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Banks’ IT systems might not be fit for CCR: APRA

Banks’ IT systems might not be fit for CCR: APRA

The chair of APRA has placed pressure on the major banks to upgrade their legacy IT systems as they would not meet future prudential requirements.

Speaking at the 2018 Curious Thinkers Conference in Sydney on Monday (24 September), the chair of the Australian Prudential Regulation Authority (APRA), Wayne Byres, urged the banks to upgrade their IT systems as they are ramping up risks for the financial services industry.

The “backlog of maintenance” work required on the banks’ anachronistic infrastructure demonstrates their “understandable” preference for investing in new technology-enabled products and services and cyber security, according to the chairman, but their existing “patchwork of systems” are not fit for future prudential requirements, such as the mandatory comprehensive credit reporting (CCR) regime.

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Mr Byres cited Reserve Bank assistant governor Michele Bullock, who in July warned that technical problems can “disrupt commerce and erode trust of consumers in payment systems”. She referenced outages experienced by major banks Commonwealth Bank and National Australia Bank that affected access to ATMs, EFTPOS, internet banking and mobile banking services.

APRA’s technology risk team reviewed 90 per cent of the banking industry by assets, according to the chair of the prudential regulator, and found that in many instances the banks’ core systems had reached end-of-life or end-of-support “without funded remediation plans in place”.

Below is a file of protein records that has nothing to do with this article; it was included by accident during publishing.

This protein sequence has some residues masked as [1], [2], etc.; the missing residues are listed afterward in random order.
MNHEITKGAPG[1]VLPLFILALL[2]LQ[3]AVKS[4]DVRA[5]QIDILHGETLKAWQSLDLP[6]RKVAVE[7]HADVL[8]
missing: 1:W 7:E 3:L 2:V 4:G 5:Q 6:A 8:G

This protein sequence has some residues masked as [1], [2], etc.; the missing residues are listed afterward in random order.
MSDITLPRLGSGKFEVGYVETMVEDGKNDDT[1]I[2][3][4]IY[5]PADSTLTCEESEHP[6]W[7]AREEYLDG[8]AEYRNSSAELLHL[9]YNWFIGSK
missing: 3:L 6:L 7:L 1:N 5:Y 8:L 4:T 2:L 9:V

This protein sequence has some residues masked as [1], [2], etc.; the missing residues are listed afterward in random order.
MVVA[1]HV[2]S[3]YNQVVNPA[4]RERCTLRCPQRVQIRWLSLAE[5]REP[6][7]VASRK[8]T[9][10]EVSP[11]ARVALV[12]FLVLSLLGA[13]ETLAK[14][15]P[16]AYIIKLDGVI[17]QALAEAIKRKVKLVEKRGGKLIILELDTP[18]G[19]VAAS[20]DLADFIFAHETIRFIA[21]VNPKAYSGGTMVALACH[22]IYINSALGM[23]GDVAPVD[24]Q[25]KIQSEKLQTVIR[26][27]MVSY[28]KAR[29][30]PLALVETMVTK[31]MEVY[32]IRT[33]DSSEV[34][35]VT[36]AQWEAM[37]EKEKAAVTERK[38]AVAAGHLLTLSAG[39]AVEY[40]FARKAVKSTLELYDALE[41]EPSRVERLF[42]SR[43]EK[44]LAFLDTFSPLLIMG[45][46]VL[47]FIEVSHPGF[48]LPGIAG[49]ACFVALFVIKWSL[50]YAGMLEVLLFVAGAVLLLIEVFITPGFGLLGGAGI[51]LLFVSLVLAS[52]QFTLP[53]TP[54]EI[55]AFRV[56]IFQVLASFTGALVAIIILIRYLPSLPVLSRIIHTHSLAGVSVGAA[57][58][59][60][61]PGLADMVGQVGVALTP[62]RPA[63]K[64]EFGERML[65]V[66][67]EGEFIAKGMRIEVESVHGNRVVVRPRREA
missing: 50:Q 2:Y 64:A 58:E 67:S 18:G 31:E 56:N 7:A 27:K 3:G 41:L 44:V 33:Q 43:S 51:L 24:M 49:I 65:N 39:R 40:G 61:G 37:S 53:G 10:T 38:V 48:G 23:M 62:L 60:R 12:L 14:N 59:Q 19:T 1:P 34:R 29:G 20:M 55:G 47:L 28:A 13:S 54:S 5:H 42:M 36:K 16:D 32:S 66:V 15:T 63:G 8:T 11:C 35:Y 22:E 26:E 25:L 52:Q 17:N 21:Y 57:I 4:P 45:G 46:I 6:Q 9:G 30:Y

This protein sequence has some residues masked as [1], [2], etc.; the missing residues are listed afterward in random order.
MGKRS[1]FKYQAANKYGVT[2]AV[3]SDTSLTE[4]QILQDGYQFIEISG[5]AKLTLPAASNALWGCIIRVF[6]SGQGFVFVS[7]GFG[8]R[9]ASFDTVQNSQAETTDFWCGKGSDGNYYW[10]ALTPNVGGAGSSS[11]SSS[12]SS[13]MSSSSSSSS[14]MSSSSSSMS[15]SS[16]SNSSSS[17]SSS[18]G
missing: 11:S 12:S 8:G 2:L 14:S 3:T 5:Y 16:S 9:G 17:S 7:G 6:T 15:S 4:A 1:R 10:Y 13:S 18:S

“There was also limited evidence of adequate escalation and clear reporting of these system health issues and the associated risks at executive and board levels,” Mr Byres added.

The chairman said that these issues reflect “persistent underinvestment” in IT maintenance over a number of years.

More preparation required for CCR

As such, Mr Byres suggested that the banks could be under-prepared for the CCR regime, which requires the big four to provide 50 per cent of their CCR data to credit reporting bodies by 30 September 2018 and 100 per cent by the same date next year, even though Parliament is yet to pass legislation underpinning the regime.

“The complexity of systems and process environments and reliance on manual processes has made the mapping of data lineages, managing data quality and the aggregation of data difficult,” the chairman said.

“Larger ADIs have begun to tackle this through the appointment of chief data officers and the development of enterprise data management frameworks.”

He continued: “A ‘fit for the future’ bank, however, would have long ago built the systems and have high-quality data readily to hand for its own purposes.”

Given the current status of banking infrastructure, significant investments will need to be made by the banks to meet new prudential requirements, according to Mr Byres.

“Our reviews emphasise that, to facilitate new technology, investment budgets need to be increased, not just reprioritised,” the chairman said.